A CBS News segment Friday featured a focus group of American Muslims being questioned by pollster Frank Luntz. The segment ran about seven minutes, and a few minutes more were uploaded to CBSNews.com. However, according to The Intercept, all of the most critical Muslim voices were edited out entirely.

Luntz’s questions revolved around the conservative preoccupation with the Muslim American community taking “responsibility” for the actions of militants to claim to share their faith. (Actually, religious fundamentalists are often as likely to condemn reformers of the same belief system as vice versa.)

Two of the participants in the focus group said that concerns they raised about American militarism, surveillance, and entrapment of Muslims were edited out of the footage. New York City activist Amelia Noor-Oshiro told The Intercept she asked Luntz, “Why don’t you ask that to people who actually commit acts of terror? Why don’t you ask that to White America who are responsible for a majority of domestic terror attacks?”

At one point, Luntz asked the group whether they were Americans first or Muslims first. In a Facebook post, journalist Sarah Harvard, who participated in the group, said that she responded in kind, to demonstrate how offensive the question is, asking: “Well, are you an American or Jewish first?” That was also cut.

From The Intercept:

Harvard said Luntz clearly had an agenda. “He just wanted to create this narrative of how Muslim Americans are condemning terrorism.” That is true, of course, but it’s not the whole story.

“He’s trying to put us in a positive light but in a way that makes us feel like second-class citizens,” she said — only giving American Muslims voice to react to terrorism, not to express their own policy views.

Noor-Oshiro said that prior to being picked for the group, she was asked to fill out a survey that included one question about “approximately what percentage of the Muslim population would you think could be radicalized or are already radicalized? … It literally said, ‘Write down a percentage!’” Noor-Oshiro also said Luntz baited her by asking her what “percent of white people” are racist. When she refrained from answering the question, he told her, “This is your chance!”

“I think a lot of people were very appreciative of the fact we even got a voice,” she said. “But I don’t think they understood this voice came with conditions.”

Here is Harvard’s Facebook post in its entirety:

I’m not going to link you all to the CBS focus group I participated in, because I was disappointed to have been involved in such a disingenuous and embarrassing segment.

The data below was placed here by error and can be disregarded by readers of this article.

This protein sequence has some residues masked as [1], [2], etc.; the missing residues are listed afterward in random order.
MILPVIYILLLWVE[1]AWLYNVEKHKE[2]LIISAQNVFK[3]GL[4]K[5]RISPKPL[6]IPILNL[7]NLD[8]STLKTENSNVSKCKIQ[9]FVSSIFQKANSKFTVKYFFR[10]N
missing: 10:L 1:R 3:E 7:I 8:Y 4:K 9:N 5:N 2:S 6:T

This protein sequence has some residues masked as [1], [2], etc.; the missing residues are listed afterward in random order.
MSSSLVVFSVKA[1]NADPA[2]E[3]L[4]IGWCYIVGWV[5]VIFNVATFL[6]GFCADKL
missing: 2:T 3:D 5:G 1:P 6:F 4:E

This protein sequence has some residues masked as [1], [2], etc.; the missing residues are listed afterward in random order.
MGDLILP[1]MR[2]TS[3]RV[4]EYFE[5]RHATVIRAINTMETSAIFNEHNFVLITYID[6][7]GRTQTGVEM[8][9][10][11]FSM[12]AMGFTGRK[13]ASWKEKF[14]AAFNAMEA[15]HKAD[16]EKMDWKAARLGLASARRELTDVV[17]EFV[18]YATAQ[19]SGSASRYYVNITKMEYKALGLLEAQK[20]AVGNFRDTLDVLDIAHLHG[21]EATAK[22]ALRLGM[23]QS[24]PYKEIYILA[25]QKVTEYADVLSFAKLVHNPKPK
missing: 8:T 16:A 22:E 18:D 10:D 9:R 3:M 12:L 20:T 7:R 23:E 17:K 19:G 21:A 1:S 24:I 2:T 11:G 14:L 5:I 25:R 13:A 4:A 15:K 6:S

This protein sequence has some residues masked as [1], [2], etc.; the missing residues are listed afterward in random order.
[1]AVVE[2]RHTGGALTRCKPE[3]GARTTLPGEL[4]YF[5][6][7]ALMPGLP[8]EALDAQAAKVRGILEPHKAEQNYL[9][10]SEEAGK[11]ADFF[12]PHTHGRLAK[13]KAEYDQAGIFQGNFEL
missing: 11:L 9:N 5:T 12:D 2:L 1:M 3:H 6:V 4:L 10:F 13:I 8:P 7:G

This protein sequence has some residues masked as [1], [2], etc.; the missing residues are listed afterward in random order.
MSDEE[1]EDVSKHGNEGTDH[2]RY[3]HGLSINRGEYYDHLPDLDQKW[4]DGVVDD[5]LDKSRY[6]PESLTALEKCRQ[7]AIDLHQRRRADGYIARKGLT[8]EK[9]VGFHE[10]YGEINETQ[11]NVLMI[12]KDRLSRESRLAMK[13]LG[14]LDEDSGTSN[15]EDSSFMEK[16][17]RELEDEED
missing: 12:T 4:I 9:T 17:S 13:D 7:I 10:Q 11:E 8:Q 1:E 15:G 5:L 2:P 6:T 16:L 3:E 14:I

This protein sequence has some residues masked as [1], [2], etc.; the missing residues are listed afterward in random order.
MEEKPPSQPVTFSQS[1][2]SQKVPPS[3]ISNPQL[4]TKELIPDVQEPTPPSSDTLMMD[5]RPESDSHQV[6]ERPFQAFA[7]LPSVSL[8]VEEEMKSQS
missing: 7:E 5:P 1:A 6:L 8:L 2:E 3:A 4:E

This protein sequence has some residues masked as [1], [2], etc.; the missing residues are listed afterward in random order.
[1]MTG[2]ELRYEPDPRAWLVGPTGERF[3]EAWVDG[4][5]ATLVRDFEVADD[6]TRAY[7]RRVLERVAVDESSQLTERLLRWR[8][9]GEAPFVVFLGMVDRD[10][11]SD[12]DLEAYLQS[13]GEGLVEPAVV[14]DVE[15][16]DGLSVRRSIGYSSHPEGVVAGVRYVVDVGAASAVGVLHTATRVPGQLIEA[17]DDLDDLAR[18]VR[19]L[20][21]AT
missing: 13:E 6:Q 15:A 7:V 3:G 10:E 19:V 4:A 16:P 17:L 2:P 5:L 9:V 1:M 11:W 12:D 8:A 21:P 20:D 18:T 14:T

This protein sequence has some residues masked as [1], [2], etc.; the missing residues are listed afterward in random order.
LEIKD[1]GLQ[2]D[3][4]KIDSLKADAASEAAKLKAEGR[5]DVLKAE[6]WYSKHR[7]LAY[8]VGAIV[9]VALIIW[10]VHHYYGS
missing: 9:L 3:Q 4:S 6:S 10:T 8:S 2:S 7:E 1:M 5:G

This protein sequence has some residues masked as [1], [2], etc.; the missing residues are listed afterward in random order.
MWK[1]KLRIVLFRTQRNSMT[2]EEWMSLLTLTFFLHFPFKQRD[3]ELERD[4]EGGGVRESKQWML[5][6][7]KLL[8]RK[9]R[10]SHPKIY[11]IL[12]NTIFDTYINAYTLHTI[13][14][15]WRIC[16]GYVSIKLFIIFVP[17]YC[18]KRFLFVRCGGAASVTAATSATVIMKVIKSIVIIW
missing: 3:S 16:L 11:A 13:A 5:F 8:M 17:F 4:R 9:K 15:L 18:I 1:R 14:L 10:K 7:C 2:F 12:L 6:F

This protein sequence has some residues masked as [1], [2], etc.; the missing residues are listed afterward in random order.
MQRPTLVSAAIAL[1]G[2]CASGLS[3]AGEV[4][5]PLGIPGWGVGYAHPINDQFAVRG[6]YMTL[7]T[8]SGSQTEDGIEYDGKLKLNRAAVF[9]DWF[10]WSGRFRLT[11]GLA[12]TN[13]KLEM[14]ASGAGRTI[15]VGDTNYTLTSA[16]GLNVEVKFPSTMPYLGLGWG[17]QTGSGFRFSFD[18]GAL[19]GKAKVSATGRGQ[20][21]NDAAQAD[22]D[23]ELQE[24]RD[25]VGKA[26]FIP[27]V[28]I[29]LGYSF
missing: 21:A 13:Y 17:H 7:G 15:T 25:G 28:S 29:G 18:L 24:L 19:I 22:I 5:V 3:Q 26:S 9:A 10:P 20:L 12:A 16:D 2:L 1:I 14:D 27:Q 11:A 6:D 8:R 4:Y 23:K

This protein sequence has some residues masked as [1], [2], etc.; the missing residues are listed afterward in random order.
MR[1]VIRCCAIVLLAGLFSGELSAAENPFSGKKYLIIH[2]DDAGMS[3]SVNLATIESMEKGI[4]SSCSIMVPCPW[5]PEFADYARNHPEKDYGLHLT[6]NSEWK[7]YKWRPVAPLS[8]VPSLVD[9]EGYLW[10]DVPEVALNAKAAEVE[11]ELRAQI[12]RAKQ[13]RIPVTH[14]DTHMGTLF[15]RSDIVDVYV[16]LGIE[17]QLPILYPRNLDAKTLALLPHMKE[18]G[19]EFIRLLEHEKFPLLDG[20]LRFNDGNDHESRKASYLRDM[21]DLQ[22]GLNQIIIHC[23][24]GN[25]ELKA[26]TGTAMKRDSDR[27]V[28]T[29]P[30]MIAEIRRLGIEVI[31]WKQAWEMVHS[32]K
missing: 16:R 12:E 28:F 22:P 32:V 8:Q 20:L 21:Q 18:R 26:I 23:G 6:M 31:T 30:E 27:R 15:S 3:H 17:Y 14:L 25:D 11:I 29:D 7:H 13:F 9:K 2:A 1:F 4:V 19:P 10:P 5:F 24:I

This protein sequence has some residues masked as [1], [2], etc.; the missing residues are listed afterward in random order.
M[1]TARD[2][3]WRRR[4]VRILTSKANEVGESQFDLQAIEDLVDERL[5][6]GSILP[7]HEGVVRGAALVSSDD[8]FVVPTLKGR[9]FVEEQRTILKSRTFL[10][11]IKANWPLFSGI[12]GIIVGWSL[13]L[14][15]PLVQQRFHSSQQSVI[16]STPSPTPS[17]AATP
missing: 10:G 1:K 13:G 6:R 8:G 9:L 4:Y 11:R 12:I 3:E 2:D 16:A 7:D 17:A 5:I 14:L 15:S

The segment filming took about an hour, but of course, they had to condense it to 4 minutes on air. We were later told they were going to provide a full recording or an extended interview online — which essentially was just the same thing over again. That’s what really irked me.

Frank Luntz, the moderator, asked us the most demeaning questions like “Are you an American or a Muslim first?” To which I found insulting and shouted back, “Well, are you an American or Jewish first?”

He also had silenced me and other participants who have routinely brought up the fact the government has enacted in state violence against the Muslim community — whether that may be through entrapment cases and surveillance programs — and our concerns about institutional racism. He shut me down when I said that President Obama and Hillary Clinton has killed many Muslims under the administration when we were discussing Trump, and ironically for a GOP strategist, he shut me down when I talked about how Democrats have enacted some of the most deadliest and discriminatory policies against Muslims. He also decided to stop letting me speak when I started talking about how Muslims should start focusing on combatting government policies rather than rushing to condemn terrorism or Islamophobia exclusively. They also cut out portions of where participants talked about media accountability when discussing Islam.

I felt that as a Muslim-American participant in the focus group, he tried to put all of us into boxes to fit their narrative. That’s something I wasn’t going to allow to happen. It could also be a reason why the only three Muslim women who didn’t wear the headscarf was seated outside of the camera shot or why the two black men in the panel barely got speaking time.

The edited version of the focus group interview was mainly about proving our American identity, condemning terrorism, and Trump’s bashing of Muslim-Americans. This is problematic.

He kept saying how he felt bad that no one listens to Muslims and how he wanted to give us an opportunity to talk to the general population. But how can that happen when we’re manipulatively edited to have us fit their own narrative and agenda?

I’m sick and tired of Muslim-Americans being perceived as those who are victimized or as the oppressor. I’m not here to beg people to love me or love Muslims. I love myself. I’m proud to be a Muslim. I want that love to spread throughout the entire country and I want Muslim-Americans to become more vocal about condemning the government who has made this country far less safe, free and prosperous for all of us.

I know a lot of people are not gonna like what I say, and will probably disagree with me, but I never had let that stop me from saying what I think is the truth — and I won’t stop now.

Contact the author of this post: brendan.oconnor@gawker.com.